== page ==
Preparation Tips for Pet Owners in Case of an Emergency

Ilene Segal
Issue Date: 
March, 2018
Article Body: 

Emergencies present themselves in numerous forms, and may require a response that varies from a brief absence away from your home to a permanent evacuation. Each type of disaster requires different measures to keep your pet safe, so the most important thing you can do for yourself and your pets is to be prepared in advance. Here are some simple steps to take to make sure you and your pets are ready before the next disaster strikes.
Get a rescue alert sticker and place it near the front door so it is visible. This will alert rescuers and first responders that pets are inside your home. It should include the number and type of pets, as well as the name and contact information of your veterinarian. If you have already departed with your pet, write “EVACUATED” on the sticker. To obtain a free emergency pet alert sticker, go online to You can also download the ASPCA’s free cellphone app which keeps your pet’s vital information conveniently at hand.
Arrange a safe haven. DO NOT LEAVE YOUR PETS BEHIND. Establish a buddy system with a neighbor or a friend--exchange keys and disaster plans so someone can evacuate your pets if you are not home. Designate a specific location outside of the immediate area where you will reunite. Identify nearby boarding kennels. Ask your local animal shelter if they provide emergency sheltering or foster care. Determine if there are pet friendly hotels or motels in your area. Ask relatives or friends in other communities if they can house your pets temporarily.
Prepare emergency supplies and a travel kit. If you must evacuate your home in a crisis, plan for the worst case scenario. Assume you may not be able to return for several weeks. Make sure all pets wear collars and name tags with up-to-date identification information, including medical needs. Include your name and contact information on their collar or crate. Microchips are a permanent form of identification and can easily be read by scanners at veterinary facilities and shelters. Make sure you register it when it is implanted. Check to see if your pet’s microchip is registered.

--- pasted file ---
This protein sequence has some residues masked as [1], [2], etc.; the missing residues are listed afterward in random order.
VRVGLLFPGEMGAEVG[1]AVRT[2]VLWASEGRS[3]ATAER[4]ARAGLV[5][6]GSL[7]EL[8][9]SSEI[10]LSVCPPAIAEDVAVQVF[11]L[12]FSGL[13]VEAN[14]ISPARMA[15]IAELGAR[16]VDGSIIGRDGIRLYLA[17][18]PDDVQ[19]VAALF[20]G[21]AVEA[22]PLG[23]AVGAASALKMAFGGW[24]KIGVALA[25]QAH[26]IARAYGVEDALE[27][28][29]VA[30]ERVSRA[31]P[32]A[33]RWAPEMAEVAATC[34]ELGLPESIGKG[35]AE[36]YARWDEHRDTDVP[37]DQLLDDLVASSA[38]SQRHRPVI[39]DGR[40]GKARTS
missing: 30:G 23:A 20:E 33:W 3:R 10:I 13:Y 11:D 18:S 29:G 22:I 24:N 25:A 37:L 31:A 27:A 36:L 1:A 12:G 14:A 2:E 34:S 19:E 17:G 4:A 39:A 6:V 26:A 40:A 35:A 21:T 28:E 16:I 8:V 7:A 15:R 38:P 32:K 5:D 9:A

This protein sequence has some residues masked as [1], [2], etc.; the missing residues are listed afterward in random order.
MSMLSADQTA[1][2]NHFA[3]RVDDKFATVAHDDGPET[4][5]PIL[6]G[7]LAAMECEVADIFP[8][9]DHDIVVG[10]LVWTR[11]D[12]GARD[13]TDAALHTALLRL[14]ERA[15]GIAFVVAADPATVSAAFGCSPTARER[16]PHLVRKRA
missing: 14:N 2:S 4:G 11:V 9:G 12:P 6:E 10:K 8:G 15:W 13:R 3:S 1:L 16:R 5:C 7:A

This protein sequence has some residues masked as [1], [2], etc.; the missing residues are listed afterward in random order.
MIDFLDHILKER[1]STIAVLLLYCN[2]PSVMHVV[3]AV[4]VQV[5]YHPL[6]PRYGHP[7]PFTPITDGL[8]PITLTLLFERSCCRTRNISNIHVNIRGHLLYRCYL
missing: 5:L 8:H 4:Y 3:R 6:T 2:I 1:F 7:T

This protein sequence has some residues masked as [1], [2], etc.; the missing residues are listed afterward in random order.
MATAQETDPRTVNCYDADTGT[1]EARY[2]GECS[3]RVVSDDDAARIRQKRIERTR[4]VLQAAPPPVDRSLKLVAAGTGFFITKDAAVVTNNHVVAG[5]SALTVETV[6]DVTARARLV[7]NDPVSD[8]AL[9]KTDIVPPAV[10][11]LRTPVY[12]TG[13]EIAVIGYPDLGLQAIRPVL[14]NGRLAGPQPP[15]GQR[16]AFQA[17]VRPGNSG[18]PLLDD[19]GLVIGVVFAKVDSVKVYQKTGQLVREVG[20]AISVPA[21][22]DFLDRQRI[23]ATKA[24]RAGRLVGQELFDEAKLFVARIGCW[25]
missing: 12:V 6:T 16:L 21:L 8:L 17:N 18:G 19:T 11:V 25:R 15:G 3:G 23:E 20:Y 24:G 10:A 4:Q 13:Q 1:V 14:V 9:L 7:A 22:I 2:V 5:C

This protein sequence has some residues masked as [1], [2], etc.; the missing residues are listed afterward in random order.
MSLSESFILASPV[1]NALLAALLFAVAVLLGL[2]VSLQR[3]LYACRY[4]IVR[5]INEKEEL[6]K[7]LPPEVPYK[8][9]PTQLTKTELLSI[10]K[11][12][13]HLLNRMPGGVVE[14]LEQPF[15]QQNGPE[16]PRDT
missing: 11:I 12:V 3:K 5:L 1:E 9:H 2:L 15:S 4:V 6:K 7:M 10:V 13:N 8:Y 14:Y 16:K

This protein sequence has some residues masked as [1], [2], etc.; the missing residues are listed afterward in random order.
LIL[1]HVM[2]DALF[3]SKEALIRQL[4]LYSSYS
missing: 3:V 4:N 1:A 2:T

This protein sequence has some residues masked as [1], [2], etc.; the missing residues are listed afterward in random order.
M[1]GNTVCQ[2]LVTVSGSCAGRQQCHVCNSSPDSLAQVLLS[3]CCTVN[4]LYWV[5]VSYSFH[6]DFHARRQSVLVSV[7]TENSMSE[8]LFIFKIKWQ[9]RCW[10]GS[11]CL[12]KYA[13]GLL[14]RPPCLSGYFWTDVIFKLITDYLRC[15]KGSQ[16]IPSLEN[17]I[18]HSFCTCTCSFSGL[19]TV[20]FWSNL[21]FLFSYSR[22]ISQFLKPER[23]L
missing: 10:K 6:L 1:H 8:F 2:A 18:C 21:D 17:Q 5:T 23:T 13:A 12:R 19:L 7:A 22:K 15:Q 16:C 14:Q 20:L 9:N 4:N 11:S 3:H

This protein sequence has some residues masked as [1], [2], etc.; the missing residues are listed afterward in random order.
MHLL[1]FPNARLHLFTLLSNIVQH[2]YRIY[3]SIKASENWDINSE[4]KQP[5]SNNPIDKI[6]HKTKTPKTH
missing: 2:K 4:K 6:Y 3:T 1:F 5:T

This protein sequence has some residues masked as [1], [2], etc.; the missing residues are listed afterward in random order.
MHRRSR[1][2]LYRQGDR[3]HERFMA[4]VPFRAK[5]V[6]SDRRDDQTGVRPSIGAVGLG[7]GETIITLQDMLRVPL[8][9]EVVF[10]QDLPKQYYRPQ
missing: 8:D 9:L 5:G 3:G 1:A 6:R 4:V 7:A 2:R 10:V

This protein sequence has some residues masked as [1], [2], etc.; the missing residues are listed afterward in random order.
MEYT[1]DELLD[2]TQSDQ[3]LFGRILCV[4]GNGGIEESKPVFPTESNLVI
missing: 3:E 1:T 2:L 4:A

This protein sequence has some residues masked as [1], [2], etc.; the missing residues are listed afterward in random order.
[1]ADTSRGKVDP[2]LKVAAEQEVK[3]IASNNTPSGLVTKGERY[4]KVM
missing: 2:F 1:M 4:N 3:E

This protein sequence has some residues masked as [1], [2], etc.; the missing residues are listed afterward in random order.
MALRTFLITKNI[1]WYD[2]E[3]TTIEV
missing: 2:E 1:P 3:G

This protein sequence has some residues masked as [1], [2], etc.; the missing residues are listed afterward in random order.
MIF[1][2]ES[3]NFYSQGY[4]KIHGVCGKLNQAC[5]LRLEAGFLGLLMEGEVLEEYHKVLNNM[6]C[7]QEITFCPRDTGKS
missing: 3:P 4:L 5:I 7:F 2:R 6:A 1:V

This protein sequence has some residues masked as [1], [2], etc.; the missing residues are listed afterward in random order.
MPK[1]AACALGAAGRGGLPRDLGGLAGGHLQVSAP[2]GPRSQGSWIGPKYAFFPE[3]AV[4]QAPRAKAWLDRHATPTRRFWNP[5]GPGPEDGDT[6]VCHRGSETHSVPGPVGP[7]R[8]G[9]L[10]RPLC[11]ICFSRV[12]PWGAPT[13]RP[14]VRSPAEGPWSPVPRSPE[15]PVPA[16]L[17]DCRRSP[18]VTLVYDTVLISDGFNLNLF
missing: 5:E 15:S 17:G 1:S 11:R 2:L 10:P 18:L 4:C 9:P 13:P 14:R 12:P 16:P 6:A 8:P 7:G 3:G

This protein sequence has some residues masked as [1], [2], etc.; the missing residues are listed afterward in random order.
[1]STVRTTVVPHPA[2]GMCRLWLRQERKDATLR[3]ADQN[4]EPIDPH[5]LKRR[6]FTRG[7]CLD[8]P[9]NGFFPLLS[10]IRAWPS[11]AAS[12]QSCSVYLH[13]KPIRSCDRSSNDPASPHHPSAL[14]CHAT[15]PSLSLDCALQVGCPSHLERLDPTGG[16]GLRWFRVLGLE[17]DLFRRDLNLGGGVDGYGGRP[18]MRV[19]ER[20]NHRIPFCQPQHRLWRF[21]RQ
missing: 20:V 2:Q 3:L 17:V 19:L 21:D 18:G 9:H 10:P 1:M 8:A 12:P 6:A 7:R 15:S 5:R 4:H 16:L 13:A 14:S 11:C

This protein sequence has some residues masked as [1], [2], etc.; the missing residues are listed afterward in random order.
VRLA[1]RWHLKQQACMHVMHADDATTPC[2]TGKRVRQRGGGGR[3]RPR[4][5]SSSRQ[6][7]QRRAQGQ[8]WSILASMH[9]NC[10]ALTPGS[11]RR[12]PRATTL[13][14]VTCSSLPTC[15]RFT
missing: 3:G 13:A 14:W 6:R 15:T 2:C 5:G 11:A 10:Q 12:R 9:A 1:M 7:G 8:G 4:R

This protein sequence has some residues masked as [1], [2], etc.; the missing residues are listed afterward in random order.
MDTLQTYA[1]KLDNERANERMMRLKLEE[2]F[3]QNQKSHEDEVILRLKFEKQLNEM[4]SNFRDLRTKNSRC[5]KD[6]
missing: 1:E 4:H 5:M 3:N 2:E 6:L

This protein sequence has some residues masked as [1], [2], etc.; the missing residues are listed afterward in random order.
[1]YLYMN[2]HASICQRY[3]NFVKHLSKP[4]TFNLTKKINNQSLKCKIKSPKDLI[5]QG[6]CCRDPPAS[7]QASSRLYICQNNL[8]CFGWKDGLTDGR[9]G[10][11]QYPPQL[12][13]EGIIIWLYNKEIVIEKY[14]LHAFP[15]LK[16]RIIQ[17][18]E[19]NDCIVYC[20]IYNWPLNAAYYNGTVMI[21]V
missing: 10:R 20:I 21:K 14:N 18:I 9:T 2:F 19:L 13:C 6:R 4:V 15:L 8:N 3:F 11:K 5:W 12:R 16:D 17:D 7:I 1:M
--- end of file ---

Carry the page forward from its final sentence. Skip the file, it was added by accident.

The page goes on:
Assemble an emergency kit which should contain the following:
• 3 to 7 day supply of food. If canned, make sure they have pull tops or bring a can opener. If dry, place in airtight containers.
• 3 to 5 day supply of water, approximately 1 gallon per day per pet.
• Food and water bowls.
• Feeding instructions.
• Medical records and 2 week quantity of medication and administration instructions.
• Documents such as vaccination history and microchip number.
• Recent photograph of you and your pet together. Place in a waterproof bag.
• Extra collar, identification tags, and leash.
• Crate or carrier, bedding and toys.
• Sanitation supplies: litter and disposable litter boxes, paper towels, disinfectant, dog waste bags, garbage bags.
• Flashlight or glow sticks.
First aid kit:
• Clinic name and address and telephone number for your veterinarian as well as local emergency veterinary facilities.
• Absorbent gauze pads and adhesive tape.
• Cotton balls and cotton swabs.
• Hydrogen peroxide to induce vomiting, but check with a veterinarian or animal poison control center prior to administering as it could be contraindicated in some situations.
• Reusable ice packs.
• Disposable gloves.
• Blunt tipped scissors and tweezers.
• Over the counter triple antibiotic ointment.
• Liquid dishwashing detergent for bathing, towels.
• Oral syringe or small kitchen baster.
• Alcohol wipes.
• Styptic powder.
• Saline eye wash and artificial tear gel.
• Digital thermometer and KY jelly or Vaseline.
Take time to adapt this information to your personal circumstances. With these simple preparations, you can be ready for the unexpected. Those who take time to prepare themselves and their pets will likely encounter less trauma in a stressful situation. Preparing your pets for emergencies makes sense. Get ready now!
Ilene Segal, DVM, CCRP, CVPP, is Past President of the Massachusetts Veterinary Medical Association. She resides in Norfolk.